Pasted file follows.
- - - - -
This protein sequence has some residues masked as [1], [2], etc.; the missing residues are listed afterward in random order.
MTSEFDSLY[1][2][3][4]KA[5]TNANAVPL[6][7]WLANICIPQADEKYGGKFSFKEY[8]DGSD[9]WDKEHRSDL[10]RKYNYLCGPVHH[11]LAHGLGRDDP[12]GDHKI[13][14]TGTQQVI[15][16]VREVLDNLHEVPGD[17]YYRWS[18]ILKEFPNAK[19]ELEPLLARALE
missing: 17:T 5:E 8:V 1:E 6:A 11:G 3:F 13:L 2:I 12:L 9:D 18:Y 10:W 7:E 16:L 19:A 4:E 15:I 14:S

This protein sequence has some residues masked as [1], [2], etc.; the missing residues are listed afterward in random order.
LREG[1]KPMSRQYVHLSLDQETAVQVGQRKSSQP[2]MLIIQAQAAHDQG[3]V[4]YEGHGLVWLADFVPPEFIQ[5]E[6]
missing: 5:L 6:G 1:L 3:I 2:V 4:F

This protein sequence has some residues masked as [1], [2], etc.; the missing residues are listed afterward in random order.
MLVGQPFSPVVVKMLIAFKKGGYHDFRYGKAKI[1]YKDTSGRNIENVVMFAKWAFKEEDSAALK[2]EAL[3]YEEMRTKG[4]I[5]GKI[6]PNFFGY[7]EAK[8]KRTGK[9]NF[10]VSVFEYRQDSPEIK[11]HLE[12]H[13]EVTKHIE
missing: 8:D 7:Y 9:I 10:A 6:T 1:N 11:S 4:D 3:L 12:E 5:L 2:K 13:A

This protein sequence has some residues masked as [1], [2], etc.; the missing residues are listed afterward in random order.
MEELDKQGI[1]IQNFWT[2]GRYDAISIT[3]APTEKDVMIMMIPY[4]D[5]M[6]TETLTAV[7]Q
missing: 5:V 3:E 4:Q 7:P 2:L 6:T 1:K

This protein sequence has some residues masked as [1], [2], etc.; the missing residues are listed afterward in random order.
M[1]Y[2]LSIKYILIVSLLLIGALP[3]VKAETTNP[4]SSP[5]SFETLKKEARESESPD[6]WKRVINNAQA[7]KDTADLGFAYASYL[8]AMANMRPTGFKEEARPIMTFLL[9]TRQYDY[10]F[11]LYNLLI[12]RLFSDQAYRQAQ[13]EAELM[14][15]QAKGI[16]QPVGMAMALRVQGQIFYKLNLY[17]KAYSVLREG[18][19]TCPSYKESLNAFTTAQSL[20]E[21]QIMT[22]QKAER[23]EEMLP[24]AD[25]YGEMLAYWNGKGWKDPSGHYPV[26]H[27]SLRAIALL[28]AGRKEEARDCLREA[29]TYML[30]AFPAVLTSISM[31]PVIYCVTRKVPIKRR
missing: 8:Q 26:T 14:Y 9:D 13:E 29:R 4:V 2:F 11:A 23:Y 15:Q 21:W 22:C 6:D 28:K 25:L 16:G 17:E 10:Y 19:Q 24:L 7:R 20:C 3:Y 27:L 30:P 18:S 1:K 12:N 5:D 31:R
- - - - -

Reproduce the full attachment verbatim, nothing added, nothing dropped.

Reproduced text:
This protein sequence has some residues masked as [1], [2], etc.; the missing residues are listed afterward in random order.
MTSEFDSLY[1][2][3][4]KA[5]TNANAVPL[6][7]WLANICIPQADEKYGGKFSFKEY[8]DGSD[9]WDKEHRSDL[10]RKYNYLCGPVHH[11]LAHGLGRDDP[12]GDHKI[13][14]TGTQQVI[15][16]VREVLDNLHEVPGD[17]YYRWS[18]ILKEFPNAK[19]ELEPLLARALE
missing: 17:T 5:E 8:V 1:E 6:A 11:G 3:F 13:L 2:I 12:L 9:D 18:Y 10:W 7:E 16:L 19:A 4:E 15:I 14:S

This protein sequence has some residues masked as [1], [2], etc.; the missing residues are listed afterward in random order.
LREG[1]KPMSRQYVHLSLDQETAVQVGQRKSSQP[2]MLIIQAQAAHDQG[3]V[4]YEGHGLVWLADFVPPEFIQ[5]E[6]
missing: 5:L 6:G 1:L 3:I 2:V 4:F

This protein sequence has some residues masked as [1], [2], etc.; the missing residues are listed afterward in random order.
MLVGQPFSPVVVKMLIAFKKGGYHDFRYGKAKI[1]YKDTSGRNIENVVMFAKWAFKEEDSAALK[2]EAL[3]YEEMRTKG[4]I[5]GKI[6]PNFFGY[7]EAK[8]KRTGK[9]NF[10]VSVFEYRQDSPEIK[11]HLE[12]H[13]EVTKHIE
missing: 8:D 7:Y 9:I 10:A 6:T 1:N 11:S 4:D 3:L 12:E 5:L 2:K 13:A

This protein sequence has some residues masked as [1], [2], etc.; the missing residues are listed afterward in random order.
MEELDKQGI[1]IQNFWT[2]GRYDAISIT[3]APTEKDVMIMMIPY[4]D[5]M[6]TETLTAV[7]Q
missing: 5:V 3:E 4:Q 7:P 2:L 6:T 1:K

This protein sequence has some residues masked as [1], [2], etc.; the missing residues are listed afterward in random order.
M[1]Y[2]LSIKYILIVSLLLIGALP[3]VKAETTNP[4]SSP[5]SFETLKKEARESESPD[6]WKRVINNAQA[7]KDTADLGFAYASYL[8]AMANMRPTGFKEEARPIMTFLL[9]TRQYDY[10]F[11]LYNLLI[12]RLFSDQAYRQAQ[13]EAELM[14][15]QAKGI[16]QPVGMAMALRVQGQIFYKLNLY[17]KAYSVLREG[18][19]TCPSYKESLNAFTTAQSL[20]E[21]QIMT[22]QKAER[23]EEMLP[24]AD[25]YGEMLAYWNGKGWKDPSGHYPV[26]H[27]SLRAIALL[28]AGRKEEARDCLREA[29]TYML[30]AFPAVLTSISM[31]PVIYCVTRKVPIKRR
missing: 8:Q 26:T 14:Y 9:D 13:E 29:R 4:V 2:F 11:A 23:Y 15:Q 21:W 22:C 6:D 28:K 25:L 16:G 17:E 10:Y 19:Q 24:L 7:R 20:C 3:Y 27:L 30:P 18:S 1:K 12:N 5:D 31:R